June 3, 2011 at 12:19 am |
    • Don

      I would simply ask everyone to visit a great website on Mormon beliefs. The site is very informative and can answer all your questions about this group. Simply look at mrm.org

      June 3, 2011 at 12:37 am |
    • Lanny

      Actually, Don has the website wrong. For more info on Mormons, visit Mormon.org

      June 3, 2011 at 5:12 am |
    • IsThereADog?

      Jared, you say "The LDS church considers all people regardless of race or religion a child of God." The Mormon church was officially a racist organization until 1978 when Romney was an adult, and supposedly capable of thinking for himself.

      How can we trust a leader to make rational decisions based on critical thinking when they follow the precepts of a religion that is so obviously a fraud that it insults the intelligence of a third-grader?

      June 3, 2011 at 8:45 am |
    • Daioni

      1836: In March, Elijah Abel, a black man, is ordained to the office of Elder.
      1836: In December, Elijah Abel, is ordained to the office of Seventy.
      1844: Walker Lewis, a black man, is ordained to the office of Elder.
      1846: William McCary, a black man, is ordained to the office of Elder.
      1900: Enoch Abel, the son of Elijah Abel, is ordained to the office of Elder.
      1935: Elijah Abel, grandson of Elijah Abel, is ordained to the office of Elder.
      1958: All black Melanesians (Fijians) are given the priesthood (blacks in the Philippines even earlier)

      Yeah LDS are SOOOOO racist until 1978. Consider this, most other churches wouldn't even allow a mixed congragation, let alone allow black leadership positions. In comparison, LDS were FAR more liberal then was common for the day. Try applying a context of time, instead of comparing today to the past, or else do the same with everyone today else and see how many people and groups you accuse of being murderers for the past misdeeds of a past age.

      August 29, 2012 at 2:42 pm |
  2. Frank

    Seems that Liberals only take one's religion into account when the person is a Republican. What a anti-White Muslim is running...oh wait they are a Democrat...nevermind we don't care what he has said, what his beliefs are or what those he associates with state. Hypocrites thy name is liberal..

    June 2, 2011 at 3:43 pm |
    • JohnR

      You need to readjust your tin foil hat. Your channels are getting scrambled.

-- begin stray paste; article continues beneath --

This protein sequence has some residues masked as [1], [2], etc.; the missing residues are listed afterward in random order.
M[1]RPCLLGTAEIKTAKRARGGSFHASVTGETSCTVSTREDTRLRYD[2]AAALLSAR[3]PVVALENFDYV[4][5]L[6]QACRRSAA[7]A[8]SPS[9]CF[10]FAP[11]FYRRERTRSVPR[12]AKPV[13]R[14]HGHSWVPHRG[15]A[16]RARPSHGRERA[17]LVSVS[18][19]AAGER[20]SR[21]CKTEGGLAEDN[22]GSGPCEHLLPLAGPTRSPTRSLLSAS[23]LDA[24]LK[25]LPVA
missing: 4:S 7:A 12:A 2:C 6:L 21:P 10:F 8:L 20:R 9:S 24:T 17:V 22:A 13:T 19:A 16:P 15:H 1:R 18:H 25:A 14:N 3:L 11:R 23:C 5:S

June 2, 2011 at 3:51 pm |
    • Maine

      You are ignorant.

      June 2, 2011 at 3:53 pm |
    • Nurse Lisa

      why not answer the question about whether you think America is ready for a Mormon president instead of using your partisan post to bash Dems? Maybe Faux News articles would be more to your liking.

      June 2, 2011 at 5:17 pm |
    • FLOP

      Frank...got a news flash for you. ALL politicians regardless of what party they are..are ALL hypocrites. Go back to your rightful place which is the Faux news site.

      June 2, 2011 at 6:50 pm |
    • Charles Mills

      Um Geee... probably because Republicans are a bit more known for ACTING based on their religion. For the record I think both parties are full of morons but that does not mean we ignore the individual litmus test for "is this candidate sane enough for consideration?". Candidate is a Mormon = Instant Fail. Candidate is wearing a straight jacket = Instant Fail. You don't sit there after you see the candidate in a straight jacket and then start listening to his points... He is wearing a straight jacket for Christs' sake (Yes pun WAS intended)

      June 2, 2011 at 7:37 pm |
    • he's watching you from the ceiling

      what's all this muttering from conservatives about obama's race? Race and religion are not the same thing. One you choose, one you don't. Plus, barely-concealed racism is so 30 years ago.

      June 3, 2011 at 7:43 pm |
  3. Jon

    Ready for a Mormon president? Sure, why not. Ready for another Republican president? ... meh.

    June 2, 2011 at 3:42 pm |
    • Jesus

      Do you know what is on the top of the list of religious beliefs of candidates that would turn off voters? Jews, Mormons, Muslims, but the very top of that list are Atheists! The most rational and logical get mixed with the most bizarre, Very interesting!

      June 2, 2011 at 8:34 pm |
    • TBR

      Quit trolling Jesus, you are wasting space on here.

      June 3, 2011 at 2:29 am |
  4. Nobama

    Since we can accept a muslim for a president, I don’t see why a Mormon would be a problem.

    June 2, 2011 at 3:42 pm |
    • Nurse Lisa

      since we've not yet elected a muslim president your post seems misinformed.

      June 2, 2011 at 5:18 pm |
    • Rob J.